The View From Here

Highs and Lows: A Little Mental Health Reform Is Not Enough

by Alyssa Bartholomew, OCDLA President

From the Aug-Sept-Oct 2019 issue of The Oregon Defense Attorney

 

OCDLA is 40 years young this year. With nearly 1,300 members, which includes lawyers, investigators, doctors and experts, we are growing and continue to have a huge impact with the legislature. We are respected and heard, and legislators take notice. What an incredible accomplishment by an organization that started with just 30 lawyers.

For the first time in 40 years we have an all-women executive board. What a huge testimonial for how far women have come. The funny thing is we didn’t even notice that it was an all-women board until after elections when someone came up to us and said, “Wow, all women, that is incredible. We should all be proud!” You know what, it is something to be extremely proud of.

So many good things happened this past legislative session: The highs of our juvenile justice reform bills and death penalty limitations, and the lows—the failure of HB 3145 and HJR10, which makes me worry about the future of defense attorneys. However, one thing that saddens me and has yet to be really addressed is the desperate need for mental health reform in our state and in our country.
While trying to decide what to write in my first “View from Here” column as President of OCDLA, I was conflicted on what to discuss. Fate has a funny way of presenting itself and this morning my legal assistant put a cut-out article on my chair for me to see as soon as I came in. A former client of mine that I had tried desperately to help had died due to the prison’s neglect of his mental health issues while incarcerated. I have to admit, I cried and am still crying as I write this. This makes me wonder how we can just forget how serious the mental health crisis is in America. And, when will it change?

My client had a mental health history dating back 25 years. He was on and off medication and in and out of jail for various petty things. One day while having a psychotic break, he went into a bank and asked for money. He left with thousands of dollars and within two minutes he was arrested by police. When I met him, we had him evaluated. I genuinely cared for him. He was a kind soul, a good person, but he had severe mental health issues.

I tried to get him a GEI, to no avail. I tried to get him into drug court, to no avail. We had just started a mental health court in my county and I tried to get him in, but at that time the DDA would not allow it since it was a Measure 11 charge. So, he ended up in prison. He had family support, community support, mental health professionals in the community who stood there at sentencing supporting him, yet no one in the legal system seemed to care enough to embrace him and give him the help he so desperately needed because, there was “no other option.”

No other option. Those words haunt me to this day. I knew prison would not help him. I knew it would destroy him. There has to be another option, but what?

More and more people are being arrested and put in prison with mental health issues. Prisons are being used as a means of taking them off the streets, but nothing is being done to address the root of the problem. There are no mental health programs in prison. There are no behavioral support classes, no cognitive realignment classes. Nothing. We have help for those addicted to drugs, those with sex addictions, those with anger issues, but hardly anything in the legal system besides prison and the state hospital for those with mental health issues.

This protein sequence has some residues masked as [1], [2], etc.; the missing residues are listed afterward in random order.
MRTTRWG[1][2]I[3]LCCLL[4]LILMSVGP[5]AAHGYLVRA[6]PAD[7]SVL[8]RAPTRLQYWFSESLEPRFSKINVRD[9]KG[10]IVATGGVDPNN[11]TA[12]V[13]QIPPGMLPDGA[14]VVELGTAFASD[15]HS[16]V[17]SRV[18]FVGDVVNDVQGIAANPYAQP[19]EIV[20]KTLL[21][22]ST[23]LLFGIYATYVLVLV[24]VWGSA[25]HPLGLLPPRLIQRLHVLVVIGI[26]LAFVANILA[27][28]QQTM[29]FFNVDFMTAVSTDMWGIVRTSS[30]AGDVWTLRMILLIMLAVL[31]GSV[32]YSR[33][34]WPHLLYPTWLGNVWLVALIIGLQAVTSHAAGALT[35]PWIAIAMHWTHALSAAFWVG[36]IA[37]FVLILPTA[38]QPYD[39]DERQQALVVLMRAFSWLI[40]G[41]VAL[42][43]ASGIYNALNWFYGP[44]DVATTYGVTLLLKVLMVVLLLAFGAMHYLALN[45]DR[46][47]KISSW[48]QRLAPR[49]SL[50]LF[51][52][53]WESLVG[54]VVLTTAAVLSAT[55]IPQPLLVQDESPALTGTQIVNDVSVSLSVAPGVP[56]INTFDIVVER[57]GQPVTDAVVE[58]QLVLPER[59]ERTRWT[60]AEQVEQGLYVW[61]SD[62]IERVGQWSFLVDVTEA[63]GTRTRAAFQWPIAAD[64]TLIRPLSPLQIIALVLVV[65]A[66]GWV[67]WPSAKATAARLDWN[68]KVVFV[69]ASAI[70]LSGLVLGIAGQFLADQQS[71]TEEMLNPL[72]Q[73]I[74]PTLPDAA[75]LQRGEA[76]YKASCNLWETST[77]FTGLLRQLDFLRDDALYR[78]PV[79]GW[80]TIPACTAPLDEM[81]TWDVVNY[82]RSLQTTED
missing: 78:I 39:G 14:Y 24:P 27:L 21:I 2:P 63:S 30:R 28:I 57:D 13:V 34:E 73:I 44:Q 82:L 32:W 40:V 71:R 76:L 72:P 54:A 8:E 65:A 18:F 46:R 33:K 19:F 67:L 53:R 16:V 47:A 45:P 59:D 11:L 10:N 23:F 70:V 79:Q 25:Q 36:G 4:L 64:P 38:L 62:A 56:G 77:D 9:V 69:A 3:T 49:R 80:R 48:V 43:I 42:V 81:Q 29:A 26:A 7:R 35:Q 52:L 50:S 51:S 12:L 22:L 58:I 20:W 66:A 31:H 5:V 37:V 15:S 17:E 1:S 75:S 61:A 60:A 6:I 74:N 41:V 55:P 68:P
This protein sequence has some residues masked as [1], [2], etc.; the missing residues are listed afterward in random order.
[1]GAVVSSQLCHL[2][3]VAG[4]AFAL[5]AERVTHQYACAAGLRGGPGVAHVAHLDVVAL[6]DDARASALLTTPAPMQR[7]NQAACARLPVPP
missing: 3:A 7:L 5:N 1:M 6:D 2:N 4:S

And what about the state hospital? It costs, on average, $1,100 a day to house a person there. The average stay is only three months and then they are sent back to the jail to determine the next course of action. The state hospital does not have enough staff, not enough room, not enough doctors to house all those with mental illness.

As some of you are aware, Senate Bill 24 is a new law passed by the legislature that revises the aid & assist statutes. The bill has an emergency clause and was signed by the Governor on July 15, 2019, which means the bill is now current law to help address the need for mental health treatment within the community (see detailed Aid & Assist Law information in the 2019 legislative session section of the Library of Defense here). This is a good start, and I hope that this continues to embolden communication that our mental health system is broken and needs to be fixed. The Legislature’s intent is to reduce the number of defendants committed to OSH and to increase community treatment and supervision of defendants. They say that we need more community restoration resources, and I fully agree. Prison is not the answer; the state hospital is not the solution; however, there are not enough mental health resources in the communities to fulfill this dire need
If we don’t fix the root problem, how can we fix those in need?

On a daily basis articles in the paper and on the news spout the need for mental health reform. Yes, some things are being put into place, but not fast enough. There is no funding. How can we as a people not realize the need for reform and put that first? If this were addressed sooner, people wouldn’t be arrested, wouldn’t be committed and wouldn’t be forgotten by a broken system. This not only a problem for adults with mental health conditions, but for children. Our juvenile system is just as riddled with these issues.

Any time a client dies I always cry. The system failed them. The system failed my client and it’s time that we as a society start focusing on the root problems and not just throw them into the criminal system. What can we do? I don’t know, but I know something needs to happen soon.